Week in Wisdom – December 30, 2013
Most Searched News Story in 2013?? Was it the ongoing debate about the Affordable Care Act / Obamacare? Nope. That was #2. It wasn’t the Boston Marathon terrorist attack either, which came in at #3. And in case you thought we were busy searching for happier stories, and guessed it was the newest royal baby, you may be surprised to learn that story was in 4th place.
According to Yahoo, the most searched for news story of 2013 was the Jodi Arias story. I guess that from the bible until today, we humans never tire of stories filled with family violence and sexual intrigue. Maybe we just love the fact that it’s not happening to us, and maybe it’s because we all find it easier to appreciate what we have and where we are in our lives when we confront how much worse it can be, and actually is for other people… –Brad
Jiro Dreams of Sushi Jiro Dreams of Sushi is the most unexpected must see film I have seen in years! It is the story of 85-year-old Jiro Ono, considered by many to be the world’s greatest sushi chef. His 10-seat, sushi-only restaurant located in a Tokyo subway station is the first restaurant of its kind to be awarded a three-star Michelin Guide rating. But this beautiful film is ultimately an inspiring passionate meditation on work, a father-son relationship, creativity, aesthetics, and the striving for excellence and perfection for its own sake. Here are my two favorite pieces of wisdom from the film.
1.”Once you decide on your occupation… you must immerse yourself in your work. You have to fall in love with your work. Never complain about your job. You must dedicate your life to mastering your skill. That’s the secret of success… and is the key to being regarded honorably.”? 2.”We fail to realize that mastery is not about perfection. It’s about a process, a journey. The master is the one who stays on the path day after day, year after year. The master is the one who is willing to try, and fail, and try again, for as long as he or she lives.”? So what does success mean to you? Is there anything you are trying to master? What does it require to live honorably? –Irwin
Middle East Peace Secretary of State John Kerry heads to Israel and the Palestinian Territories later this week. Can it really make a difference? I don’t know, and as this article by Times of Israel founder David Horovitz points out, the challenges are not only huge, but may be growing. On the other hand, without active US involvement, it’s hard to see how anything positive is likely to occur. Stay tuned for details. –Brad
(photo credit:AP/Jason Reed)
What Do We See?? I went to see the Rene Magritte (1898-1967) exhibit at MOMA titled: The Mystery of the Ordinary. Of course, the irony is there are few artists whose images are on more t-shirts and posters than Magritte! How many of these do you recognize?? Isn’t it amazing how something shocking and even outrageous in one generation can become a popular product in another!? Magritte meant to shake us up and compel us to question our perceptions of ordinary things like eggs, apples, pitchers and pipes ? to make “everyday objects shriek aloud”. One painting stopped me in my tracks:? “The Human Condition” ? a painting of country landscape framed in a window looking out on an “identical” country landscape. We, looking at the painting, are both inside the room within the painting and outside in the real landscape. The challenging truth is we always stand at a remove from anything we see.? We perceive our surroundings through filters of language, culture, and biography. And if this seems abstract, think about how these days we often look at the world through our smart phone cameras and listen to people through our ideologies. We see, we listen, but always through a frame. So how much of reality do we actually see?? What filters do we use to keep things in their boxes and out of our awareness? What do we miss about the landscapes around us, the people who interact with us, and our own innerscapes? –Irwin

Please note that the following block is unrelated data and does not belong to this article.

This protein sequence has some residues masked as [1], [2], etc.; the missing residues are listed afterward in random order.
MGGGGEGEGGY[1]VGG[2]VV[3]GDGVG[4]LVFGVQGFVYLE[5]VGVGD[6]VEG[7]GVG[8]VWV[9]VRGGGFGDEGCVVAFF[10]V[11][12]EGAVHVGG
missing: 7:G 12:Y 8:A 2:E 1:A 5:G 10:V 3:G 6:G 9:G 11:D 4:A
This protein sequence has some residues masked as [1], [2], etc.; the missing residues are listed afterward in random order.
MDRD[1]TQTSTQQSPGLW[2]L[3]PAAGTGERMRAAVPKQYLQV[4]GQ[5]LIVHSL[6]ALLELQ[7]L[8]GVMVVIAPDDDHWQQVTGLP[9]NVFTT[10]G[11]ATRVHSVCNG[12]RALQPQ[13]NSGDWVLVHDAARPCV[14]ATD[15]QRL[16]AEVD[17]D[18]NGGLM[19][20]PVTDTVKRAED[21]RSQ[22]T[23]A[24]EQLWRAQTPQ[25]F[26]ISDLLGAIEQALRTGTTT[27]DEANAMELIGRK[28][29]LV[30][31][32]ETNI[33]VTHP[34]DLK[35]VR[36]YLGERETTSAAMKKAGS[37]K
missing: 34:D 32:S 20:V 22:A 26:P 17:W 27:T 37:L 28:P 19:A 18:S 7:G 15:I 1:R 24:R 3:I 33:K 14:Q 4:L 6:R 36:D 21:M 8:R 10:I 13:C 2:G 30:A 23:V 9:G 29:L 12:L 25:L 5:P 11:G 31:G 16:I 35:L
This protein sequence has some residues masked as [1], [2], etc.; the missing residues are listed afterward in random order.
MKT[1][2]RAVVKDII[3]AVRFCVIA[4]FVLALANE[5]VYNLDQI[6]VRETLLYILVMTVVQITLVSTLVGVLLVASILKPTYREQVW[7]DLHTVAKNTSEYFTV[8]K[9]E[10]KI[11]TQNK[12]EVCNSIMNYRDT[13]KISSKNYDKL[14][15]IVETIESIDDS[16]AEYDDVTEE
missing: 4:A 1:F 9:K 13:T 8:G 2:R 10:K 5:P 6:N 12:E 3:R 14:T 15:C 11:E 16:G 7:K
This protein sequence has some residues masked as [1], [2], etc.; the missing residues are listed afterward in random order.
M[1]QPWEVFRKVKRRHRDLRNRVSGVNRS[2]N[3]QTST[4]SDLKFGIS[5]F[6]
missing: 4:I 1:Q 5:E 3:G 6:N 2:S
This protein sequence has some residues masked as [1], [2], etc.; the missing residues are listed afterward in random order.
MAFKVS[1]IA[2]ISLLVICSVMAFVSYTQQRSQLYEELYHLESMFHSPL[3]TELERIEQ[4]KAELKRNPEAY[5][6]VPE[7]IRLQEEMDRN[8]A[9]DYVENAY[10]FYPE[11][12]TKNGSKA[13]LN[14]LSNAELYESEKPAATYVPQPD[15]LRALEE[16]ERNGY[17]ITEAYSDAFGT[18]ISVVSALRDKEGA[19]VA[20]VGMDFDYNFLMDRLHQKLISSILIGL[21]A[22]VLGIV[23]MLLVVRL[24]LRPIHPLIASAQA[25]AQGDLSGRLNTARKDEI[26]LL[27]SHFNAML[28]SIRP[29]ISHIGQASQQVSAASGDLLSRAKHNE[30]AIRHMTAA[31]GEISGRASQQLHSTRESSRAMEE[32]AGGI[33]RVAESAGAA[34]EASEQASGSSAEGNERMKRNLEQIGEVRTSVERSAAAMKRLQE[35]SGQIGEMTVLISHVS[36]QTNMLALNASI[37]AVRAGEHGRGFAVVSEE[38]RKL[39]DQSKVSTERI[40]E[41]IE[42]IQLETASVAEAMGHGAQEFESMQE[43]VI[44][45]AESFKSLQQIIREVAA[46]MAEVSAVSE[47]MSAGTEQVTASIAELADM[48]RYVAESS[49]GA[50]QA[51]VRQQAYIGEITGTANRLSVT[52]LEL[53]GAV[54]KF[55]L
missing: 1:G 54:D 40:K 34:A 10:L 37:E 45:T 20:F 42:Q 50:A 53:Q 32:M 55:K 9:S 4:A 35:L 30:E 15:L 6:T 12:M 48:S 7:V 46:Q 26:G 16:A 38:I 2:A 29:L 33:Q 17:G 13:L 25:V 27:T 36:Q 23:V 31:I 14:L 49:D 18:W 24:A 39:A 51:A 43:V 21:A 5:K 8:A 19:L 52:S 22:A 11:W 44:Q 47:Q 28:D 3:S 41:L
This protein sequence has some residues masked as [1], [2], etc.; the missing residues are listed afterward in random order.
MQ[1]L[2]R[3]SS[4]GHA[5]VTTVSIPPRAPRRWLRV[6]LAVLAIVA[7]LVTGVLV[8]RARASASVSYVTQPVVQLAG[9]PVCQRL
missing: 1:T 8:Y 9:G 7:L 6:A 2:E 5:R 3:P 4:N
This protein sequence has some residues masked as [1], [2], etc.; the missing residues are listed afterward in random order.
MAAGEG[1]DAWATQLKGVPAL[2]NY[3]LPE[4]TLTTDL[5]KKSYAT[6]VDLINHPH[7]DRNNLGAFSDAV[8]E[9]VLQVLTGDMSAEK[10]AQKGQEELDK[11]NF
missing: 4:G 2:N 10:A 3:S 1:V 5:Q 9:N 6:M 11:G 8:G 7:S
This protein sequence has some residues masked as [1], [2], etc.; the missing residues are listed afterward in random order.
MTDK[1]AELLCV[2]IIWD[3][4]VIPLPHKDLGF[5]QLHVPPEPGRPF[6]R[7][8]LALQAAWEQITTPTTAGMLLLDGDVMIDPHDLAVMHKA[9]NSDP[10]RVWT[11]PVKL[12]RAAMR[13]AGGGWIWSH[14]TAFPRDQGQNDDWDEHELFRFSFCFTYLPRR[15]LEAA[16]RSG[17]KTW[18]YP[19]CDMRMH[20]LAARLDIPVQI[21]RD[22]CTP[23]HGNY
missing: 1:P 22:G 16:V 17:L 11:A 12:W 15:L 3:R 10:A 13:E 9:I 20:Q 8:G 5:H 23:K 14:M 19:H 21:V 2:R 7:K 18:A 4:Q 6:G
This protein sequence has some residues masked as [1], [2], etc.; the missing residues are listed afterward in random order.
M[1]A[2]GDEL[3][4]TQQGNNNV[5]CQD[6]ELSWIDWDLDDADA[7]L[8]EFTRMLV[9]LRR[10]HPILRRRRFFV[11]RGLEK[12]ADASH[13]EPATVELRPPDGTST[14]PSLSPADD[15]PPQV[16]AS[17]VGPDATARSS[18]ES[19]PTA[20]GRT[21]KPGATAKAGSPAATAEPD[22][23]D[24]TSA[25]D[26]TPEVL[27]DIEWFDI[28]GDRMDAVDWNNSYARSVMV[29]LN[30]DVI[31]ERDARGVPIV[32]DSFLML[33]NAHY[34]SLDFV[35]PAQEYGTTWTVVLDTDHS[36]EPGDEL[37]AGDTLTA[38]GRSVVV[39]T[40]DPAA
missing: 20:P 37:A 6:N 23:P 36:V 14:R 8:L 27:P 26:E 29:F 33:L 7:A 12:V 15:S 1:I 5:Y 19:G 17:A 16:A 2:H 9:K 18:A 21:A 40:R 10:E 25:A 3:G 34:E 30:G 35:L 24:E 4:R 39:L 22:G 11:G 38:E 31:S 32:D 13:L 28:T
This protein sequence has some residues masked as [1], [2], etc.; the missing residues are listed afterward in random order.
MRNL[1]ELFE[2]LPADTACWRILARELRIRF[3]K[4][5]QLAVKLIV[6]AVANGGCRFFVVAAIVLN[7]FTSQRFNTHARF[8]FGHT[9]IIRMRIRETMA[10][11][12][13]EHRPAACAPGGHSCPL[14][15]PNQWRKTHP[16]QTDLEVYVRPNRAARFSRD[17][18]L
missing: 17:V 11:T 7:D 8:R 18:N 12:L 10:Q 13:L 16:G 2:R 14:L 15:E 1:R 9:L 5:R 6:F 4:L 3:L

Like Dreamers is a Must Read Like Dreamers: The Story of the Paratroopers Who Reunited Jerusalem and Divided a Nation is one of the wisest books I have read in a long time.? Wise because it combines sharp analysis of Israel’s ongoing wresting with what the country is all about, and deep compassion for all of the players in the ongoing conflict in the region, regardless of their differences of opinion ? certainly on the Israeli side anyway, including those who are ardently anti-Zionist.
If you care about Israel, Palestine, or both, or simply want to better understand an issue which continues to shape US political policy, you must read this book.? The book privileges understanding over correctness or agreement at virtually every turn ? a brave and rare posture from almost anyone with an opinion about what is going on in today’s Middle East.? It also brings readers into worlds which most will otherwise never understand, including the messianic religious Zionism to which I devoted my own life for many years. So yes, I also love this book because helped remind me about pieces of myself, but it will do the same for others as well, regardless of their background or politics. –Brad
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